Published 2 May 2024

Be careful of close contact of children, at home, with non-traditional pets (NTP)

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Be careful of close contact of children, at home, with non-traditional pets (NTP)1

Press release from the French National Academy of Medicine

May 2, 2024

Apart from dogs or cats, “non-traditional pets” (NTP), domestic (rabbit, goat, pig, etc.) or non-domestic animals [rodents (rats, mice, etc.), hedgehogs, reptiles, amphibians, birds…] may be kept at home. To hold them is subject to declaration or possession of a certificate of capacity, or is even prohibited (1), due to the risks incurred by the most vulnerable people, including children under 5, an age at which recommending hand washing is not always effective.

The trauma (bite, scratch, constriction, etc.) that may occur is generally sporadic and left ignored by the victim. Biting is the most common means of inoculation of a pathogen present naturally in the animal’s saliva and which can cause fatal septicemia.

Since the animal is most often asymptomatic, any close contact also presents a risk of transmission of an infectious agent, particularly when this animal sleeps with the child in the bedroom (2).

With NTP, the risk of zoonotic disease is significant and varies depending on the animal kept: salmonellosis (wild rats or mice, birds (particularly through consumption of contaminated eggs from pet chickens), lizards, frogs (after a film for children encouraging them to kiss these animals), small aquatic turtles (3) (hence their ban on sale in the United States in 1975), reptiles (especially in young children) (4); salmonellosis resistant to fluoroquinolones, linked to the use of these antibiotics in reptiles (5); lymphocytic choriomeningitis (wild mice (6), psittacosis (birds); enterohemorrhagic colibacillosis (ruminants); (7) or rat reservoirs of the “cow pox” virus (8)]; leptospirosis (rats, mice, etc.) (9); hemorrhagic fever with renal syndrome due to Seoul hantavirus (rat) (10).

In the United States, these risks were identified from 1996 to 2017 and mainly concern children under 5 (11). They can be lethal, and the disease the most frequently transmitted by NTP is salmonellosis (81% of cases). In Europe, underestimation of these risks is linked to several factors: 1) non-reporting of isolated cases; 2) absence of an alert system capable, as in the United States, of collecting sporadic cases; 3) ignorance of some zoonoses, whether emerging or linked to some NTP species.


Given the underestimation of these risks, the National Academy of Medicine recommends to (12) : 

– inform the public about the risks linked to the presence at home of some NTP whose detention is authorized;

– advise against, when children under 5 are present at home, ownership of NTPs that can bite (ferret, rat, iguana), or transmit infectious agents (rodents, snakes, turtles, amphibians, birds, small ruminants, etc.);

– remind parents of the importance, in the event of any illness in a child under 5, of notifying their doctor if an NTP is present at home;

– strengthen health controls in animal stores housing marketed NTPs, depending on the zoonotic risks specific to each species;

– create an epidemiological surveillance platform for zoonoses observed in children in contact with an NTP, mobilizing all the stakeholders concerned (medical and veterinary laboratories, etc.), and allowing data sharing for detection, early treatment and prevention of these diseases.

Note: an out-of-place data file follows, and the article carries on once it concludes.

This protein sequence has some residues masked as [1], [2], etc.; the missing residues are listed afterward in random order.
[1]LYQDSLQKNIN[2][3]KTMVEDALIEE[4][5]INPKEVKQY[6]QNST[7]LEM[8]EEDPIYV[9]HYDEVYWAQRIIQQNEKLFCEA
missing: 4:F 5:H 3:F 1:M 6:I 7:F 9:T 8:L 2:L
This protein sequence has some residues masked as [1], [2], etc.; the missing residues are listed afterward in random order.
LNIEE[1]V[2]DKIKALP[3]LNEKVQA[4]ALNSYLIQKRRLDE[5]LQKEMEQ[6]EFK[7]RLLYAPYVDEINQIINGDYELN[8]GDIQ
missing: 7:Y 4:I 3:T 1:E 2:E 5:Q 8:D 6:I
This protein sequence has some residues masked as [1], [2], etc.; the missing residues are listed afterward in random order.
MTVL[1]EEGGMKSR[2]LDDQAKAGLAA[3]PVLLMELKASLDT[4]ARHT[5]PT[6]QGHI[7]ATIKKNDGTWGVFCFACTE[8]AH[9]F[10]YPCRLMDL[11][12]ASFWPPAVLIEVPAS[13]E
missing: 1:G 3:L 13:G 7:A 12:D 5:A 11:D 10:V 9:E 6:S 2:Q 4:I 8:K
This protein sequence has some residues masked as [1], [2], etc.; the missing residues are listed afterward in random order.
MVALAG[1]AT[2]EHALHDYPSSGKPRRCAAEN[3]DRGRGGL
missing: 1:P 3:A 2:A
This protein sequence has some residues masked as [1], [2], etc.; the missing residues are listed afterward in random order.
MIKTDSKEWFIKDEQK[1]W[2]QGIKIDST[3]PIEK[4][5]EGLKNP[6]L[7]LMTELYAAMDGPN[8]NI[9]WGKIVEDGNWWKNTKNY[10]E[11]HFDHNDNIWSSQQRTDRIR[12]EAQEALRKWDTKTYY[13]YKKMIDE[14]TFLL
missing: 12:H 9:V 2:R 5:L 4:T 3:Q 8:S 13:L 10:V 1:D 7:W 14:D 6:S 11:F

– Arrêté 8 octobre 2018 fixant les règles générales de détention d’animaux d’espèces non domestiques (Order of October 8, 2018 from the French Ministère de la transition écologique et solidaire, setting the general rules for keeping non-domestic animals)

– Chomel B.B., Sun B., Zoonoses in the Bedroom. Emerg Infect Dis., 2011;17(2):167‑72.

– Basler C., Bottichio L., Higa J., et al., Multistate Outbreak of Human Salmonella Poona Infections Associated with Pet Turtle Exposure, MMWR, 2015; 64(29):804

– The European Surveillance System (TESSy) de l’ECDC /29 mai 2012

– Karp B.E., Campbell D., Chen J.C., et al., Plasmid‐mediated quinolone resistance in human non‐typhoidal Salmonella infections: An emerging public health problem in the United States. Zoonoses and Public Health. 2018;65(7):838‑49.

– Knust B., Ströher U., Edison L., et al., Lymphocytic Choriomeningitis Virus in Employees and Mice at Multipremises Feeder-Rodent Operation, Emerg Infect Dis., 2014; 20(2): 240‑7.

– Centers for Disease Control and Prevention (CDC). Update: multistate outbreak of monkeypox, MMWR, 2003;52(27):642‑

– Campe H., Zimmermann P., Glos K., et al., Cowpox Virus Transmission from Pet Rats to Humans, Emerg Infect Dis.2009;15(5):777‑80)

– Mori M., Bourhy P., Guyader M.L., et al., Pet rodents as possible risk for leptospirosis, Eurosurveillance. 2017 : 22(43):16

– Taori S.K., Jameson L.J., Campbell A., et al. UK hantavirus, renal failure, and pet rats. Lancet. 2013 ;381(9871) :1070.

– Varela K., Brown J.A., Lipton B., Dunn J, et al. A Review of Zoonotic Disease Threats to Pet Owners: A Compendium of Measures to Prevent Zoonotic Diseases Associated with Non-Traditional Pets: Rodents and Other Small Mammals, Reptiles, Amphibians, Backyard Poultry, and Other Selected Animals. Vector-Borne and Zoonotic Diseases. 2022 ;22(6):303‑60.

– Brugère-Picoux J., Rosolen S., Hascoet J.M., Zoonotic and traumatic risks linked to children’s contact with non-traditional pets (NTP) Opinion of the French National Academy of Medicine, 12 March 2024


[1] Press release from the Academy’s Rapid Communication Platform.


PRESS CONTAC T: Virginie Gustin +33 (0)6 62 52 43 42 ACADÉMIE NATIONALE DE MÉDECINE, 16 rue Bonaparte – 75272 Paris cedex 06 Site : / Twitter : @Acadmed